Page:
The new Code for Sustainable Homes has finally arrived. Here’s a 10-point summary of the changes and the suggestions that didn’t make it into the final document
Last month, slightly later than anticipated, the updated version of the Code for Sustainable Homes arrived. It has been almost four years since the launch of the government’s tool for making sure all new homes are zero carbon by 2016. In that time, there have been many changes to the regulatory landscape.
We’ve had new versions of the Building Regulations covering energy and ventilation; changes to SAP, the software used to demonstrate that new homes comply with energy requirements; and consultation on the definition of zero carbon. All this has necessitated some tweaks to the code.
Unless your development is being built to the 2006 version of Part L of the Building Regulations, the revised code will apply.
This may be the final update of the Code for Sustainable Homes in its current guise. The coalition government is committed to reducing regulation and is rumoured to be keen to scrap the code. It says plans to review the future role of the code are being considered, alongside a wider rationalisation of housing standards.
Adding weight to this, the housing minister Grant Shapps last month wrote on Twitter that the code would be merged into the Building Regulations. There are plenty of questions over how practical this would be, but don’t rule it out.
One of the main reasons for the revision of the code has been to align it with the changes to Part L and SAP software - in particular to recognise the tougher standards for carbon emissions in the 2010 Part L. This means the minimum mandatory CO2 emissions standards for level one, two and three homes have been dropped as these are now met simply by complying with the Building Regulations. However, a level-four home will still be a 44% improvement on the carbon emissions target of a home built to the 2006 Part L, which equates to a 25% improvement on the 2010 version. A level-five home is a 100% improvement on 2006 Part L, while a level-six home has net zero emissions, as before.
Although the full details of the definition for zero carbon have yet to be published, the minimum fabric energy efficiency standards were published in July. These promote a “fabric first” approach to reducing energy consumption, rather than generating energy through renewables, and have been adopted in the code for levels five and six, replacing the heat loss parameter.
Credits for specifying low-energy lighting have been dropped from the code because the incentive for this is covered by Part L. Instead, credits are now offered for energy display devices. Those that display both electricity and primary heating fuel consumption will qualify for maximum credits. The specification of the devices is based on the outline in the Department of Energy’s consultation for smart meters.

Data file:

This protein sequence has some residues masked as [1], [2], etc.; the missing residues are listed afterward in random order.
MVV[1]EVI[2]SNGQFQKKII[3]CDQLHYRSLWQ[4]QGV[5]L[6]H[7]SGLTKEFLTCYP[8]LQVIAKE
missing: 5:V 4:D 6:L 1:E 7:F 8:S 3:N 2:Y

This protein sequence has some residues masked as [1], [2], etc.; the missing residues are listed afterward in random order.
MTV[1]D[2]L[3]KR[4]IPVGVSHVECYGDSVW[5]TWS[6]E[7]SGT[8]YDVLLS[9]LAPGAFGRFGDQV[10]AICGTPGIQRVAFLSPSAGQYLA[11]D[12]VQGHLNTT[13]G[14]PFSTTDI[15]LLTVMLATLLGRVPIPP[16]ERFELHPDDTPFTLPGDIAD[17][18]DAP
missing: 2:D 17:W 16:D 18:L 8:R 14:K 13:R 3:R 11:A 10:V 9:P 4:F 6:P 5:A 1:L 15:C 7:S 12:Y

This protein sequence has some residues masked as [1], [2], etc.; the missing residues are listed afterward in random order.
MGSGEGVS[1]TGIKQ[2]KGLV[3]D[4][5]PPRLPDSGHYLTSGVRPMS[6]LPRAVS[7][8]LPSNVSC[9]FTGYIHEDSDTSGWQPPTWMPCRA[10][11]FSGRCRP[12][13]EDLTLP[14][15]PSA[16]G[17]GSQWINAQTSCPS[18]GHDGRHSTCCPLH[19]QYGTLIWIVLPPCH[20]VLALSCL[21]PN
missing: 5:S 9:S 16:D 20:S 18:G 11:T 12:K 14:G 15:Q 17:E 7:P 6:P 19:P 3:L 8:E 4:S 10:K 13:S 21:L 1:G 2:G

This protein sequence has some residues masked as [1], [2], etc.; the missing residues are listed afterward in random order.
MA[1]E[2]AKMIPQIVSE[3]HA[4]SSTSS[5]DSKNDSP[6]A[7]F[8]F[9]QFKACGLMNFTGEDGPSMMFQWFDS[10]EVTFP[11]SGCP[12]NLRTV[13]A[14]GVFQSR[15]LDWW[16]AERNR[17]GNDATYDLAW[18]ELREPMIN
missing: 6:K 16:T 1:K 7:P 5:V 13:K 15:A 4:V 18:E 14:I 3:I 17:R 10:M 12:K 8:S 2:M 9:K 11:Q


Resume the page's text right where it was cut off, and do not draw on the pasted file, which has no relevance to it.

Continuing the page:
The housing minister tweeted that the code would be merged with the building regs. there are plenty of questions over how practical this would be
Under the code, the lifetime homes standard, which helps future-proof designs to meet the needs of ageing residents, is mandatory for level six. However, steeply sloping plots will be exempt from the standard, an acknowledgement of the physical difficulty of getting some sites to comply with the requirements. In reality, few developments will be affected but those that are will not be able to market themselves as achieving the lifetime homes standard. There was also a proposal to make the standard compulsory for level-four and level-five homes, but this has not been adopted.
Mandatory site waste management plans have been dropped from the new edition of the code because this is now a legal requirement. There are still credits available for those who go beyond the minimum regulatory obligations, however.
In the energy sections of the code, a sliding credit scale has been introduced, based on steps of 0.1 credits. As well as being more sensitive to incremental performance improvements, it will reduce the likelihood of developers downgrading specifications where performance is above a benchmark but is not rewarded with additional credits.
What was proposed but not included
It had been hoped that full details of the zero carbon definition being drawn up by the communities department would have been available before the updated code. As it was not, plans to integrate lower levels of carbon compliance and allowable solutions (using off-site measures to offset carbon emissions ) for levels five and six have been put on hold. The new definition could be added to the code as soon as it is published, but this is not expected until next year.
The consultation on the revision also asked whether a lower fabric efficiency standard for level-four homes should be introduced, to start bringing the code into line with the definition of zero carbon before 2016. This has been dropped. Instead, guidance will be provided on what level should be achieved for those building to level four in anticipation of 2013 when the Building Regulations are set to match level-four energy requirements.
Credits are now offered for energy display devices. those that show both electricity and primary heating fuel consumption will get maximum credits
A proposal to double the external space for waste storage to accommodate fortnightly collections has been abandoned. So has the suggested requirement for mobility equipment storage instead of cycle storage in specialist accommodation such as retirement homes. Proposals to reduce home office space for specialist housing or retirement homes have also been dropped.
A plan to change the way credits are allocated for security has been shelved, although cycle storage must be to Secured by Design standards. A wider review of security in building standards will be conducted in the coming months.